9. Streamline Permit Process. Small cells are typically deployed in batches of 15-30.  Create a process for the streamlined review of permits internally and encourage the wireless applicant to apply for the proposed buildout of entire neighborhoods in order to assess the cumulative impact.
  10. Create Design Standards. Develop generally applicable design standards to guide both the city and telecommunications industry. The technology may drive the design, so collaboration with the industry is beneficial. Also identify if there are some districts in which small cell deployment is not feasible or desirable.

The wireless industry has submitted applications for small cell deployment in many cities within Washington. Preparing in advance of these applications is helpful to ensure consistency between the telecommunications applicants and appropriate planning for the city’s street designs. For more information about small cells, listen to the AWC/Ogden Murphy Wallace webcast or attend the September NATOA conference in Seattle.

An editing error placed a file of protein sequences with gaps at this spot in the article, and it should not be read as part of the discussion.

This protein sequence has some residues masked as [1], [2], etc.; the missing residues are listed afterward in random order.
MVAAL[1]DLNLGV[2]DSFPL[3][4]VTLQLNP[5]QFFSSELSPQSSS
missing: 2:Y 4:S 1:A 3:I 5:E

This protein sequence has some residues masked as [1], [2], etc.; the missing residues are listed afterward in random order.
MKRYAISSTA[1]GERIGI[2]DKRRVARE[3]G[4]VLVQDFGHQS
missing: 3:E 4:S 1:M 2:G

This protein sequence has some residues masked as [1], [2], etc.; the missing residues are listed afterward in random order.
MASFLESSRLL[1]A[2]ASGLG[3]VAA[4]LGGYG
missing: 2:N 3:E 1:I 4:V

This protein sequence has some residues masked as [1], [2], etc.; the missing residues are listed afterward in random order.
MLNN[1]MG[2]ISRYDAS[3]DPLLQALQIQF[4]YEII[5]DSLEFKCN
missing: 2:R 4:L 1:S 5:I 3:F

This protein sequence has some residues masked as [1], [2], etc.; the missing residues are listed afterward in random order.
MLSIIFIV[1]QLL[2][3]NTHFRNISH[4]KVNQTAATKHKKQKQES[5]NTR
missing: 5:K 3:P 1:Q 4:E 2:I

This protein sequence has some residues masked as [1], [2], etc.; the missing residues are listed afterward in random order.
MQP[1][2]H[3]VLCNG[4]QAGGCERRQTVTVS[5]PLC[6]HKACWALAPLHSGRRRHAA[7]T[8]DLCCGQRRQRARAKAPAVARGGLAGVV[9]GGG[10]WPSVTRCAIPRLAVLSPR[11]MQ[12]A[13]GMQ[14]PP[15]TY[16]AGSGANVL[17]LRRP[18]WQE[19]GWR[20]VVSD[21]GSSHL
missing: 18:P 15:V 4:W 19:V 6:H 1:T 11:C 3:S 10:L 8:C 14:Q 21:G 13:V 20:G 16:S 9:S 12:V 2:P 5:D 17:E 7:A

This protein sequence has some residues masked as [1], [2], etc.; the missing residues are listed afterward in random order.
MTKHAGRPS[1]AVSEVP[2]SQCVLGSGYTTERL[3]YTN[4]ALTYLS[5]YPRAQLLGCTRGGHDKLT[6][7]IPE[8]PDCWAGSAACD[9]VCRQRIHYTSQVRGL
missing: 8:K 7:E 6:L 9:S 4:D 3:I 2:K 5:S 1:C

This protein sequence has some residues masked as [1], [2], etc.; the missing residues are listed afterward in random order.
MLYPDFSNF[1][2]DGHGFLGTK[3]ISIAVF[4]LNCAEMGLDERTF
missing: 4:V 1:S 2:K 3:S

Questions? Comments?

If you have comments about this blog post, please email me at or my colleague Scott Snyder at If you have questions about small cells or other local government issues, feel free to contact MRSC using the Ask MRSC form or by calling MRSC at (206) 625-1300 or (800) 933-6772.

MRSC is a private nonprofit organization serving local governments in Washington State. Eligible government agencies in Washington State may use our free, one-on-one Ask MRSC service to get answers to legal, policy, or financial questions.

Photo of Elana Zana

About Elana Zana

Elana Zana, a telecommunications attorney, counsels municipalities on a broad range of telecommunications related matters and is is a member attorney with the Seattle-based law firm Ogden Murphy Wallace, P.L.L.C.

She represents municipalities, both individually and in consortiums, working with them to negotiate telecommunications and cable franchises, lease agreements, small cell agreements, pole attachment agreements, drafting right of way use ordinances and zoning codes.

Elana has also represented cities in litigation related to utility tax refund requests. Currently, she is advising over 25 cities in Washington State on telecommunications issues including the deployment of small cell infrastructure.